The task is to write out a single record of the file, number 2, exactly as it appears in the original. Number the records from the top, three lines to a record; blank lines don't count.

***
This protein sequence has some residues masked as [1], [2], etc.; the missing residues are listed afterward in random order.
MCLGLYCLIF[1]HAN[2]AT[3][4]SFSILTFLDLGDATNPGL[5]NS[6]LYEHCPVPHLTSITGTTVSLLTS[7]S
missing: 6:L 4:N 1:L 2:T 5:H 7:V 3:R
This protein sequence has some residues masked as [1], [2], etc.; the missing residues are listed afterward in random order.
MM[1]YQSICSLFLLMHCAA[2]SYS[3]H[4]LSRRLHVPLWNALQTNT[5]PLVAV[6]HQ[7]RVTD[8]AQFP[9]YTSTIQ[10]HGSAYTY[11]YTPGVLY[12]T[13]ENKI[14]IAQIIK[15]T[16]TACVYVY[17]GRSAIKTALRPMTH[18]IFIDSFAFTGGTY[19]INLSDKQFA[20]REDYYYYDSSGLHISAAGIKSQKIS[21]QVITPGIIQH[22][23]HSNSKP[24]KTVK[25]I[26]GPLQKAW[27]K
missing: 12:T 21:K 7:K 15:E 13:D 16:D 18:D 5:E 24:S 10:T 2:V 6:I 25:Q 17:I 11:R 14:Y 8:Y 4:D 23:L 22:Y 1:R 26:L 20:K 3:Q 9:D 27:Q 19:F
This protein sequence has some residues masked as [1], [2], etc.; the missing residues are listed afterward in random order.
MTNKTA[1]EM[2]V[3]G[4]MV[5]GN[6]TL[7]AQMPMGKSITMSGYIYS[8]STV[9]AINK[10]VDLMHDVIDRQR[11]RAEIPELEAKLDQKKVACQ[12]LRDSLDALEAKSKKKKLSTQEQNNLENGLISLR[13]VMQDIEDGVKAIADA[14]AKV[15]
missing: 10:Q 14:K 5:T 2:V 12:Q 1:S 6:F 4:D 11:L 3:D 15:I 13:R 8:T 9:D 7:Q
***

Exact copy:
This protein sequence has some residues masked as [1], [2], etc.; the missing residues are listed afterward in random order.
MM[1]YQSICSLFLLMHCAA[2]SYS[3]H[4]LSRRLHVPLWNALQTNT[5]PLVAV[6]HQ[7]RVTD[8]AQFP[9]YTSTIQ[10]HGSAYTY[11]YTPGVLY[12]T[13]ENKI[14]IAQIIK[15]T[16]TACVYVY[17]GRSAIKTALRPMTH[18]IFIDSFAFTGGTY[19]INLSDKQFA[20]REDYYYYDSSGLHISAAGIKSQKIS[21]QVITPGIIQH[22][23]HSNSKP[24]KTVK[25]I[26]GPLQKAW[27]K
missing: 12:T 21:K 7:K 15:E 13:D 16:D 18:D 5:E 24:S 10:T 2:V 6:I 25:Q 17:I 11:R 14:Y 8:Y 4:D 23:L 22:Y 1:R 26:L 20:K 3:Q 9:D 27:Q 19:F